Head of professional standards department 'meddled in sex scandals'06/23/2021
Head of police force’s professional standards department meddled in two sex scandal allegations to protect her friends, disciplinary panel hears
- Superintendent Bev Gill is accused of tipping of her friend Simon Hurwood
- Officer also accused of unnecessarily getting involved in another investigation
- Her barrister said that she ‘strongly contests the whole premise of allegations’
The head of a police force’s professional standards department who is facing a gross misconduct charge meddled in two investigations involving friends, a disciplinary panel was told.
Superintendent Bev Gill, of Cleveland Police, is accused of tipping off her friend Detective Inspector Simon Hurwood about allegations of a sexual nature against him.
The officer, who has 25 years’ experience, is also accused of unnecessarily getting involved in an investigation about a senior officer who lied about injuries he suffered at the hands of a love rival.
Her barrister Hugh Davies QC told the hearing at Middlesbrough FC’s stadium that she ‘strongly contests the whole premise of the allegations’.
Superintendent Bev Gill (pictured outside the Riverside Stadium in Middlesbrough today), of Cleveland Police, is accused of tipping off her friend Detective Inspector Simon Hurwood about allegations of a sexual nature against him
The officer faces allegations from her time as deputy then substantive head of the Professional Standards Department, up to six years ago, when she was a Chief Inspector.
Outlining the case, Stephen Morley, representing the force, said the Independent Office for Police Conduct had investigated her conduct following the revelations about Mr Hurwood.
Mr Morley said concerns were raised about Mr Hurwood with professional standards about his interaction with women.
It was alleged an officer in the department had a conversation with Ms Gill about Mr Hurwood’s behaviour towards a particular woman.
Mr Morley said what happened was a matter of dispute, but the allegation was she failed in her duties and did not act appropriately in taking action using the information she received.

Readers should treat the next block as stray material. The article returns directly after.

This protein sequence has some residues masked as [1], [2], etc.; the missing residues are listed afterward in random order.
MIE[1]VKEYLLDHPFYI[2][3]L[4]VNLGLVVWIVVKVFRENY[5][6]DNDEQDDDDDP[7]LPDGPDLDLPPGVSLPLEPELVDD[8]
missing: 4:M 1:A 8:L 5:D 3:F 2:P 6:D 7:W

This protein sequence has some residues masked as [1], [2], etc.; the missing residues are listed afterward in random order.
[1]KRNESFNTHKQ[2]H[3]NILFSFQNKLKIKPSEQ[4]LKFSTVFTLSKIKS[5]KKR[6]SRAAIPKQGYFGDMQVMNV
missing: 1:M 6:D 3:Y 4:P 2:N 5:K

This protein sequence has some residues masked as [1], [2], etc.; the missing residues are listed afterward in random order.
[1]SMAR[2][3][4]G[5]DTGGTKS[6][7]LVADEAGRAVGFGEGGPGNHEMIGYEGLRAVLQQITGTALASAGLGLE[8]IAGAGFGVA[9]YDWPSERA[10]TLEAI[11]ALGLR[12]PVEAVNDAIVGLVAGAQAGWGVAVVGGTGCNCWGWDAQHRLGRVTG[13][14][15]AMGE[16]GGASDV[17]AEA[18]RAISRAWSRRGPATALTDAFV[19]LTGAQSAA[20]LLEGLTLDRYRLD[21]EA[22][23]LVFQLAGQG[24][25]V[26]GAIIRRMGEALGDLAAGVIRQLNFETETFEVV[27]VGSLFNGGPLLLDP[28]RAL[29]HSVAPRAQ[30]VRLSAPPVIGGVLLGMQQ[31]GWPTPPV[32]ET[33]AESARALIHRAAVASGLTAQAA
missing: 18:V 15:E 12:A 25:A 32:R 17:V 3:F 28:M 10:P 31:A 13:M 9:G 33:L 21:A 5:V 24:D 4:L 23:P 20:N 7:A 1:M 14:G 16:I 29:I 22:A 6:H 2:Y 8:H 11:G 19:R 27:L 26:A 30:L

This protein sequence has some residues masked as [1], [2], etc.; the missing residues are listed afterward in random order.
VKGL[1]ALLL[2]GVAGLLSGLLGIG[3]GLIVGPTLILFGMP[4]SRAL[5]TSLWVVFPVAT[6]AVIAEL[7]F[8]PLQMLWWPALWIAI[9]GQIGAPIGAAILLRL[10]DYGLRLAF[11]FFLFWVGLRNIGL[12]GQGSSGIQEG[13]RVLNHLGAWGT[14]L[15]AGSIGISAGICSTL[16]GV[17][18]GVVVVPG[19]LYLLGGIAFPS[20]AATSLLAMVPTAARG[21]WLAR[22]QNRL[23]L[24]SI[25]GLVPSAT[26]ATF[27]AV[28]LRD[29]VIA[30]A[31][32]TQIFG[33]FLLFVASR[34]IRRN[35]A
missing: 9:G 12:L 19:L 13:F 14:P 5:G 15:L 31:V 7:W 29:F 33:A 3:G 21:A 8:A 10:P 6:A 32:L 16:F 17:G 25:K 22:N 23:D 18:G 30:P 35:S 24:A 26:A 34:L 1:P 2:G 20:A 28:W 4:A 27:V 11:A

The officer, who has 25 years’ experience, is also accused of unnecessarily getting involved in an investigation about a senior officer who lied about injuries he suffered at the hands of a love rival
He said Ms Gill then ‘did the wrong thing’ by tipping Mr Hurwood off about the concerns that had been voiced about his behaviour.
Mr Morley said: ‘As a result of Chief Inspector Gill speaking to Detective Inspector Hurwood, he then took steps to speak to the person that had spoken to Chief Inspector Gill and effectively threaten her.
‘It was a veiled threat for her to keep her nose out of his business, I suppose.’
Mr Morley said Mr Hurwood was arrested in 2018 and resigned ahead of a disciplinary hearing regarding his behaviour towards 21 women.
Ms Gill failed to act on information, then breached the confidence of that person by tipping off Mr Hurwood, the barrister said.
The officer faces allegations from her time as deputy then substantive head of the Professional Standards Department, up to six years ago, when she was a Chief Inspector
‘The reason she did that was because they were friends,’ he said.
About the love rival’s fight, Mr Morley said a Chief Inspector was ‘seriously assaulted’ by the husband of a female officer when he suspected the officer was having an affair with his wife.
Mr Morley said the woman involved was a friend of Ms Gill.
The Chief Inspector who was beaten up then lied, saying he was injured in a cycling accident, and was dismissed, but later got his job back.
Mr Morley said Ms Gill got involved, adding: ‘She meddled in the investigation.
‘She shouldn’t have done so and the reason was to help a friend.’
Mr Morley applied to the disciplinary panel to grant an adjournment to allow them more time to prepare the case, after new information from an upcoming employment tribunal came to light.
Mr Davies, for Ms Gill, said she opposed the application to adjourn, which could lead to a further delay of up to a year.
The panel will decide whether to grant the application later.
The hearing continues.
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